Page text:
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Table Talk: Vayishlach Print E-mail

Table Talk

I’d have killed him! Jacob wrestled an angel of God, whatever that means, and won. He surely could have killed, or at least, defeated Eliphaz whsent by Esau to murder Jacob. Why did he

hand over all his money to his nephew rather than fight for himself? One Midrash explains that Jacob looked into the future and saw that Eliphaz was destined to have a descendent who would make a remarkable contribution to the Jewish people; Onkelos the convert. Is that a good enough reason to forfeit his money and the lives of so many of his descendants who would be killed by other descendants of Eliphaz?

How can you wrestle an angel?

You cannot. Angels are not physical beings. They have no free choice. They can only perform their specific assignment. Who was this being wrestling with Jacob? Maimonides wrote that it was a vision. Nachmanides wonders how Jacob could have been wounded by a vision. Abarbanel suggests that some visions are sufficiently intense to leave the person physically affected. Is it possible that this adversary was not an angel but a spy sent by Esau to follow Jacob and report on all his movements? This would also explain why Laban did not send Leah out to shepherd his flocks; he did not want Esau or his representative to grab Leah. It would explain why Jacob “lifted” a stone as a monument after his final confrontation with Laban rather than “place” it as he did with his other monuments; Jacob was demonstrating his great physical strength in order to intimidate Esau’s man.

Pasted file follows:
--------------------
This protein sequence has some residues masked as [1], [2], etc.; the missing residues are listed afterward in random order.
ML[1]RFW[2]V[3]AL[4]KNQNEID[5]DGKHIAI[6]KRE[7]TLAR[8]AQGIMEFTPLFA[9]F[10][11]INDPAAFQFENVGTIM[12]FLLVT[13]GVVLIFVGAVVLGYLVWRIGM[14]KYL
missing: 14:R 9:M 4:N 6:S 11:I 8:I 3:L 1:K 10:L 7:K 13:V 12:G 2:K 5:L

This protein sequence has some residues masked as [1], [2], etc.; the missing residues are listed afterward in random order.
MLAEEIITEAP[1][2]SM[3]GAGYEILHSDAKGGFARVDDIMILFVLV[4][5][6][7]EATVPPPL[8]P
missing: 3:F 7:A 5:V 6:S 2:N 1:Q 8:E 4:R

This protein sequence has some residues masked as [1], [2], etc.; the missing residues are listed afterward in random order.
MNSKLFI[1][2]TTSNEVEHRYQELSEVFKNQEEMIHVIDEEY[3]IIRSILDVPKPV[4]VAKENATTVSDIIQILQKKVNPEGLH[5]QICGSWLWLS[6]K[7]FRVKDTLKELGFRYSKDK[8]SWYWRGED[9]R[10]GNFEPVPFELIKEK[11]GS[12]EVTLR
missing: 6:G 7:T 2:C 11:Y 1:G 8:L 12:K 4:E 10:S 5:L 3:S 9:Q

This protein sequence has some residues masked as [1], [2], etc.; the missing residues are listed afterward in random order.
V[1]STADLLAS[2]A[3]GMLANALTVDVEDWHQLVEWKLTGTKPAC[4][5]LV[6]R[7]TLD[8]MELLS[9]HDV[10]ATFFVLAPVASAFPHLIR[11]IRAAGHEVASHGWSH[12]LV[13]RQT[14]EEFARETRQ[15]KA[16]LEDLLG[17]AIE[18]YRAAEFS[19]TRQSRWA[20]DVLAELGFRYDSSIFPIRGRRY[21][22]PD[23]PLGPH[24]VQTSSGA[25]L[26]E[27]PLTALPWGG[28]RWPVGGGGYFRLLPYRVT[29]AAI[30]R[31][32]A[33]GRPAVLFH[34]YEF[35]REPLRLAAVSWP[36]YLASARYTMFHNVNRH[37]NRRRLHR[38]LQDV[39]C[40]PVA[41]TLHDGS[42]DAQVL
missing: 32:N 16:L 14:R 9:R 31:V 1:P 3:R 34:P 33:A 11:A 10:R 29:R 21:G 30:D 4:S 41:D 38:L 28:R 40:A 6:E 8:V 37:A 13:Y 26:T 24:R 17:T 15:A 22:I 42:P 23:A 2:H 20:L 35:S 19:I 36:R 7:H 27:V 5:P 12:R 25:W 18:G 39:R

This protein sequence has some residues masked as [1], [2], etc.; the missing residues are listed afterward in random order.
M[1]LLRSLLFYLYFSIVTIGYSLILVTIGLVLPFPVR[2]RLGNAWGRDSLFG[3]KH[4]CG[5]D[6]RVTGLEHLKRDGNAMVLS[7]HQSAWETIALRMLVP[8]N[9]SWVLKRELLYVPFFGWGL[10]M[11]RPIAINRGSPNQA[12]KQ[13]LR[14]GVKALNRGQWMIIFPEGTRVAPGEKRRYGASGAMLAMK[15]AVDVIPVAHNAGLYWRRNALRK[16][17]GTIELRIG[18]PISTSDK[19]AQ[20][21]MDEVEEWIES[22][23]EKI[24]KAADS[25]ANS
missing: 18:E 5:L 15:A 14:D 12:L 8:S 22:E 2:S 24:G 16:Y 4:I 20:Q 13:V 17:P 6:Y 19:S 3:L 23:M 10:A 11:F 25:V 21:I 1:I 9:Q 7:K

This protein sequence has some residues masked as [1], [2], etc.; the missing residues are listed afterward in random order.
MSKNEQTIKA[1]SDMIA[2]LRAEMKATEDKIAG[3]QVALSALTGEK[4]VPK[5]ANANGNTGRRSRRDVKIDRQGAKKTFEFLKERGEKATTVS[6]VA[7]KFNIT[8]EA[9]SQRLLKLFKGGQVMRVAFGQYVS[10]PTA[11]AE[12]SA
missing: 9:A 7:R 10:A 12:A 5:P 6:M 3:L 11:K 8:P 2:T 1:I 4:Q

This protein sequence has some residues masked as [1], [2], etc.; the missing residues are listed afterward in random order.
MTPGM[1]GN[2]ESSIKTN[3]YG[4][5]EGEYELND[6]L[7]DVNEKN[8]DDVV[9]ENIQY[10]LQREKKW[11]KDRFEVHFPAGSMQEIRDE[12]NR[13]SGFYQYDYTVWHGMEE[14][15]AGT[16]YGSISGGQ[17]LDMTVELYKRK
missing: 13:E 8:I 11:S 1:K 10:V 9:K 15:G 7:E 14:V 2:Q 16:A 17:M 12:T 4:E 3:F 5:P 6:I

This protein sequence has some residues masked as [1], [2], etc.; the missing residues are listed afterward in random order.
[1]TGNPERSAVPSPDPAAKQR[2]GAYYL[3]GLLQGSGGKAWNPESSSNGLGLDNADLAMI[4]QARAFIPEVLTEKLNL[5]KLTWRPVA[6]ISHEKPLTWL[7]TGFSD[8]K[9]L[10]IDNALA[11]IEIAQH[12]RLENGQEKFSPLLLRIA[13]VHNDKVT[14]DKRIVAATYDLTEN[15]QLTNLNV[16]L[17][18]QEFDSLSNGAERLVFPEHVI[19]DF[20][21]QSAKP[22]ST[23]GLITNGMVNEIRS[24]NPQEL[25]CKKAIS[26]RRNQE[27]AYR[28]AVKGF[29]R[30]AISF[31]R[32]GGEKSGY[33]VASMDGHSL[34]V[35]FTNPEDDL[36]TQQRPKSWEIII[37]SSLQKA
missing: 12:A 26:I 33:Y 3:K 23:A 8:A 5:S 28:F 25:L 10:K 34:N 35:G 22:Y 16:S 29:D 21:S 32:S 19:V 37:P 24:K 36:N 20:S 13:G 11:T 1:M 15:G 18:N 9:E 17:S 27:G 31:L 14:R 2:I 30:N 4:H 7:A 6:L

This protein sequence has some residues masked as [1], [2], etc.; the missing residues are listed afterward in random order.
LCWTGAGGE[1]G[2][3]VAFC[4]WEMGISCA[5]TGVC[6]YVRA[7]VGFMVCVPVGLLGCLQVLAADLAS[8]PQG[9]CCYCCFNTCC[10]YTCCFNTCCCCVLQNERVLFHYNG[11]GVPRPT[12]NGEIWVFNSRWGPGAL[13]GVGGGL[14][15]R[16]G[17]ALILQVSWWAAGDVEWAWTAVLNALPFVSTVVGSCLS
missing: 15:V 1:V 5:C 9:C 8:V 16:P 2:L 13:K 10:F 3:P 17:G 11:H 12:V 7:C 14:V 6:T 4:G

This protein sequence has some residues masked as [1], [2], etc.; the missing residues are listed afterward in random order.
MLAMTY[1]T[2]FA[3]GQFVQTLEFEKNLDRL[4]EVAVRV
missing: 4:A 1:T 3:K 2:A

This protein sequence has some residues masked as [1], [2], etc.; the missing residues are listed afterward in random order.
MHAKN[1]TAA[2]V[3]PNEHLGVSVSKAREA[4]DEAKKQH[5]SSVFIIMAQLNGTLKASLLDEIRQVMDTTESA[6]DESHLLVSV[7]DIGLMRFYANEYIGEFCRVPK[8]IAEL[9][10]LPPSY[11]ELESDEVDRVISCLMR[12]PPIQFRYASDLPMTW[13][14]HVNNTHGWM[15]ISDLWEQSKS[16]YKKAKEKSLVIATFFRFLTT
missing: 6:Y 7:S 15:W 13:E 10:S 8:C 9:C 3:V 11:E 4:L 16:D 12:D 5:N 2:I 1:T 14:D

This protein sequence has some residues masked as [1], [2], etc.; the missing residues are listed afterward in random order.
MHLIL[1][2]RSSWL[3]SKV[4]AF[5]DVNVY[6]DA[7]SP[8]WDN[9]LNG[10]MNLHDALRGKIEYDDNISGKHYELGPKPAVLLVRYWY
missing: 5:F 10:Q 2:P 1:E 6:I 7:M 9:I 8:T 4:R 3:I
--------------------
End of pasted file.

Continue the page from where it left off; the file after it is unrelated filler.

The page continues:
We Don’t Do That

“An abomination had been done against Israel when someone slept with the daughter of Jacob, and such things are not done.” (Genesis 34:7) What is worse; the abomination, or, “such things are not done”? What is the difference between the two? Are there times when something may be permitted according to Jewish law but “such things are not done”?

 

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